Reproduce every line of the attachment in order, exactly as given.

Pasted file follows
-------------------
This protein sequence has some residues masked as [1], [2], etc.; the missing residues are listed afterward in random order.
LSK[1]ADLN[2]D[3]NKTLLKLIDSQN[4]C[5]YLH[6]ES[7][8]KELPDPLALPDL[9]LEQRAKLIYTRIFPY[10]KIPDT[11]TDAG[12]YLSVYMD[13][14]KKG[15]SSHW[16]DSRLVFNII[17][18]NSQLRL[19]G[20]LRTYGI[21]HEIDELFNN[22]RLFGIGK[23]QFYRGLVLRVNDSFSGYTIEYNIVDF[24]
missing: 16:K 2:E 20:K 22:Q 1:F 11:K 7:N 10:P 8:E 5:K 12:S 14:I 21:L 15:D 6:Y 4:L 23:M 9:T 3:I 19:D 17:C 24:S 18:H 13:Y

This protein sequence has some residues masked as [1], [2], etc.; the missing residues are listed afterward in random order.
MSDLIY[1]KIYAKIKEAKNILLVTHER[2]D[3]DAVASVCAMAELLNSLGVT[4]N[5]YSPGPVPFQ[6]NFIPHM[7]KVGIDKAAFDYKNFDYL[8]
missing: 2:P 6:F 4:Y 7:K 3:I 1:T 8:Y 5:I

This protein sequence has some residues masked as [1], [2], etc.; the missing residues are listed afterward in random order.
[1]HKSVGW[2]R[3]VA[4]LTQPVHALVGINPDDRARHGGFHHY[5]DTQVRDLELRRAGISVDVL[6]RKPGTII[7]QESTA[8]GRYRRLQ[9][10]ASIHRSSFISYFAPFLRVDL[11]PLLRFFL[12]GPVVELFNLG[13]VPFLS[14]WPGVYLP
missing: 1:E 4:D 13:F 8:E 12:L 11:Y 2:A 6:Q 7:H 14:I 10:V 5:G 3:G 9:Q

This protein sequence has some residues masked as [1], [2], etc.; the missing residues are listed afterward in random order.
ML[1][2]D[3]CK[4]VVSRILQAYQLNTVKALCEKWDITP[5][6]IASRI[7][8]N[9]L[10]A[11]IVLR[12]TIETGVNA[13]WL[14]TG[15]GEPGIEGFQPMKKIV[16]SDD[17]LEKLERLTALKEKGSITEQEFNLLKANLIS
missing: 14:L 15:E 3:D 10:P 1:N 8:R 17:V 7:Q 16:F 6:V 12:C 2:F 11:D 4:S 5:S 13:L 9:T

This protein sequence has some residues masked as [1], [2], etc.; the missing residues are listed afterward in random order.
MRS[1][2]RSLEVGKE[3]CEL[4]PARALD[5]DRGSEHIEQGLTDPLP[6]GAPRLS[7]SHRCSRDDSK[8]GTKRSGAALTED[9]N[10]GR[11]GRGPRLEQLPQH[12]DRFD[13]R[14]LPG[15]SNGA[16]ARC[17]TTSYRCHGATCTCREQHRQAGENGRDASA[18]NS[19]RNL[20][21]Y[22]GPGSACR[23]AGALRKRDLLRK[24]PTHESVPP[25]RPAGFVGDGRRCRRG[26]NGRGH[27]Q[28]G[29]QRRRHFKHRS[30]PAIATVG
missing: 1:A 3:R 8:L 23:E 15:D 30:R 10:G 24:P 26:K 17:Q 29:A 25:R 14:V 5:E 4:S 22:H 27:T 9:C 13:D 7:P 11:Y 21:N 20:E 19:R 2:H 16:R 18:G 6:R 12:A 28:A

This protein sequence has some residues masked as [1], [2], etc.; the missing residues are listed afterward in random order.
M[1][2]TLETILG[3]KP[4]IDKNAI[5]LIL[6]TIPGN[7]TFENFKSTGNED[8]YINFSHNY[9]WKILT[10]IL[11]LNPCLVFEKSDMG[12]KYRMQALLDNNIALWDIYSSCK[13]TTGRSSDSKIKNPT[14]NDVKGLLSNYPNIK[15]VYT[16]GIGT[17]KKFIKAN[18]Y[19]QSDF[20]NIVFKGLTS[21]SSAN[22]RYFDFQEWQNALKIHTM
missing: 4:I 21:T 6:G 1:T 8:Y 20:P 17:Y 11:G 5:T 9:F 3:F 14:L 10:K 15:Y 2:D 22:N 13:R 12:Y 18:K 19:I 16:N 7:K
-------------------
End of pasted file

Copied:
This protein sequence has some residues masked as [1], [2], etc.; the missing residues are listed afterward in random order.
LSK[1]ADLN[2]D[3]NKTLLKLIDSQN[4]C[5]YLH[6]ES[7][8]KELPDPLALPDL[9]LEQRAKLIYTRIFPY[10]KIPDT[11]TDAG[12]YLSVYMD[13][14]KKG[15]SSHW[16]DSRLVFNII[17][18]NSQLRL[19]G[20]LRTYGI[21]HEIDELFNN[22]RLFGIGK[23]QFYRGLVLRVNDSFSGYTIEYNIVDF[24]
missing: 16:K 2:E 20:K 22:Q 1:F 11:K 7:N 10:P 8:E 5:K 12:S 14:I 21:L 15:D 6:Y 4:L 23:M 9:T 3:I 19:D 17:C 24:S 18:H 13:Y

This protein sequence has some residues masked as [1], [2], etc.; the missing residues are listed afterward in random order.
MSDLIY[1]KIYAKIKEAKNILLVTHER[2]D[3]DAVASVCAMAELLNSLGVT[4]N[5]YSPGPVPFQ[6]NFIPHM[7]KVGIDKAAFDYKNFDYL[8]
missing: 2:P 6:F 4:Y 7:K 3:I 1:T 8:Y 5:I

This protein sequence has some residues masked as [1], [2], etc.; the missing residues are listed afterward in random order.
[1]HKSVGW[2]R[3]VA[4]LTQPVHALVGINPDDRARHGGFHHY[5]DTQVRDLELRRAGISVDVL[6]RKPGTII[7]QESTA[8]GRYRRLQ[9][10]ASIHRSSFISYFAPFLRVDL[11]PLLRFFL[12]GPVVELFNLG[13]VPFLS[14]WPGVYLP
missing: 1:E 4:D 13:F 8:E 12:L 11:Y 2:A 6:Q 7:H 14:I 10:V 5:G 3:G 9:Q

This protein sequence has some residues masked as [1], [2], etc.; the missing residues are listed afterward in random order.
ML[1][2]D[3]CK[4]VVSRILQAYQLNTVKALCEKWDITP[5][6]IASRI[7][8]N[9]L[10]A[11]IVLR[12]TIETGVNA[13]WL[14]TG[15]GEPGIEGFQPMKKIV[16]SDD[17]LEKLERLTALKEKGSITEQEFNLLKANLIS
missing: 14:L 15:E 3:D 10:P 1:N 8:R 17:V 7:Q 16:F 6:V 12:C 2:F 11:D 4:S 5:S 13:L 9:T

This protein sequence has some residues masked as [1], [2], etc.; the missing residues are listed afterward in random order.
MRS[1][2]RSLEVGKE[3]CEL[4]PARALD[5]DRGSEHIEQGLTDPLP[6]GAPRLS[7]SHRCSRDDSK[8]GTKRSGAALTED[9]N[10]GR[11]GRGPRLEQLPQH[12]DRFD[13]R[14]LPG[15]SNGA[16]ARC[17]TTSYRCHGATCTCREQHRQAGENGRDASA[18]NS[19]RNL[20][21]Y[22]GPGSACR[23]AGALRKRDLLRK[24]PTHESVPP[25]RPAGFVGDGRRCRRG[26]NGRGH[27]Q[28]G[29]QRRRHFKHRS[30]PAIATVG
missing: 1:A 3:R 8:L 23:E 15:D 30:R 10:G 24:P 26:K 17:Q 29:A 25:R 14:V 5:E 4:S 22:H 27:T 9:C 13:D 7:P 11:Y 21:N 20:E 19:R 2:H 16:R 18:G 6:R 12:A 28:A

This protein sequence has some residues masked as [1], [2], etc.; the missing residues are listed afterward in random order.
M[1][2]TLETILG[3]KP[4]IDKNAI[5]LIL[6]TIPGN[7]TFENFKSTGNED[8]YINFSHNY[9]WKILT[10]IL[11]LNPCLVFEKSDMG[12]KYRMQALLDNNIALWDIYSSCK[13]TTGRSSDSKIKNPT[14]NDVKGLLSNYPNIK[15]VYT[16]GIGT[17]KKFIKAN[18]Y[19]QSDF[20]NIVFKGLTS[21]SSAN[22]RYFDFQEWQNALKIHTM
missing: 4:I 21:T 6:G 1:T 8:Y 20:P 17:Y 11:G 5:T 9:F 3:F 14:L 10:K 15:Y 2:D 22:N 13:R 12:Y 18:K 19:I 16:N 7:K